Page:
Any advice on internal communications and messaging to employees?

All of the above applies to internal as well as external audiences. Additionally, if you are a business that is trying remote working for the first time, give your employees an opportunity to settle into it. Expect bumps, an adjustment period, and more chatter than usual on channels like Slack and email. Don’t presume a “business as usual” situation — be kind and accommodating.

Expert Analysis

Stefanie Shelley

CMO Advisor & Board Member

How is Coronavirus different from previous crises you might have dealt with?

I worked at JP Morgan Chase near ground zero on 9/11 and we had to manage a crisis we never knew we could have.  Our job was to find all of our employees and their families, get our bank branches up and running and manage the fears and sadness in the company.  There are some parallels with the Coronavirus outbreak as our job is to keep our employees safe, but the difference with the virus is that it can single handedly affect our employees.  Back during 9/11, even without the technology we have today, we stayed in very close communication with our leadership teams, external governing bodies and our employees regularly. The key that made it all work is to stay alert and on top of things you’ve never seen before and show your authentic care for those you are communicating too.  With the Coronavirus, there is a difference that this is a crisis that is not contained and can directly hurt your employees and that impact can change exponentially every day. With this vast, fast changing unknown situation, it will be even more important to stay in closer touch and we can use all of our technologies (cell phones, emails, texts, videos, social media, etc)  to stay in real-time touch.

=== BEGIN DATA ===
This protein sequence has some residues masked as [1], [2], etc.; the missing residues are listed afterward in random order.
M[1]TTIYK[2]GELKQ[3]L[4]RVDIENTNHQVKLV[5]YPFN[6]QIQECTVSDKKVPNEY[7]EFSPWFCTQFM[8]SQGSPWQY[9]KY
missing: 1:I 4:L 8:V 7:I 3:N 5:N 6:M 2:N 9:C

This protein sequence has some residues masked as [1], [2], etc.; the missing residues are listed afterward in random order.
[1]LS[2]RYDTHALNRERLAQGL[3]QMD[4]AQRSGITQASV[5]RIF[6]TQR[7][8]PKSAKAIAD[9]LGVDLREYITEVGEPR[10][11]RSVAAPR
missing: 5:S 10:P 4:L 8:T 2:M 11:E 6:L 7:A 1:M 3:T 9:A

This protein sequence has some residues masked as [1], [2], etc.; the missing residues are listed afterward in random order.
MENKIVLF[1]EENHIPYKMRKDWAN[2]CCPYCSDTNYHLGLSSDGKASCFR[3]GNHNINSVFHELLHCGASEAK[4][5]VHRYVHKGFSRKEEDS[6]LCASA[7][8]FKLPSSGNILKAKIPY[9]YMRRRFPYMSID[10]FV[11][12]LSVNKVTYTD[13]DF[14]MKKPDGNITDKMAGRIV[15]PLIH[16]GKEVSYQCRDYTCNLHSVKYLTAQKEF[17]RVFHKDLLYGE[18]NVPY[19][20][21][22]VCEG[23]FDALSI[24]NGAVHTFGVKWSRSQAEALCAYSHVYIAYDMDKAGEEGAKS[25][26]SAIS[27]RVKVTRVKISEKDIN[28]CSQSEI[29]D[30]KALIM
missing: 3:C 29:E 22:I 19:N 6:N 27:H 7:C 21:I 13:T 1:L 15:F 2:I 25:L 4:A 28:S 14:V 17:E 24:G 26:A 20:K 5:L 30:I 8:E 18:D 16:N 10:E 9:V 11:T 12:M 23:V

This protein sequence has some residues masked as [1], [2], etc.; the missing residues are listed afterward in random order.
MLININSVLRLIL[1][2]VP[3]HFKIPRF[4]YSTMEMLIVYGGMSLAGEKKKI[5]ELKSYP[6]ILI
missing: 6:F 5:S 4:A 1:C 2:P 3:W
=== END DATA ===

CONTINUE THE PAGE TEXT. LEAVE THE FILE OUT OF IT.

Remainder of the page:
What’s one thing communicators need to think about right now?

With a “once in a lifetime” crisis like Coronavirus, you don’t need to think you should be an expert on health and epidemics.  It’s most important to be the best leader you can be right now and gather information from key information sources (within and outside of the company) regularly so you are up to date and then build a real, authentic relationship with those you’re communicating with.  With employees, it’s critical for them to feel that you really care for them and you’re doing everything you can to care for them. I find that people feel most comfortable with people who are real and authentic who will say they may not “know the answer”, but they show they have a plan with the proper connections and are very responsive to keep up to date on knowing what’s happening.

How should communicators stay ahead in a rapidly evolving situation?

Aside from building out your own leadership teams and communication channels to key constituents, it’s important to think through the different scenarios that may happen.  In situations like this, we really don’t know what will happen, but we can think of 3-4 different scenarios on what could happen. I’ve been in situations as an Executive and Board Director with an evolving crisis and I’ve found it incredibly helpful to plan out several different scenarios.  You can think through what could happen in each one and identify the other big risks and what type of communication based on the severity of the situation. It can stress you about “what else” could happen, but at least you know what the worst of it could be and you can think through about the paths forward and communication.

Any advice on internal communications and messaging to employees?

In my experience in Executive roles for many years, I found it very important to start communications early whenever there is a crisis developing.  It’s important to build a relationship with your employees and build a strong level of trust throughout the company. They will know that you are not necessarily experts in a particular area, but you will be doing everything in your power to protect the employees and steer the company.  It’s helpful to share how you are staying up to date on the situation, communicating with authorities and others and making difficult decisions in favor of employees early, to show your level of commitment. I always found that fostering trust throughout the company was key to keeping everyone calm and informed, which keeps the company’s operations working and the health and welfare of the employees doing well.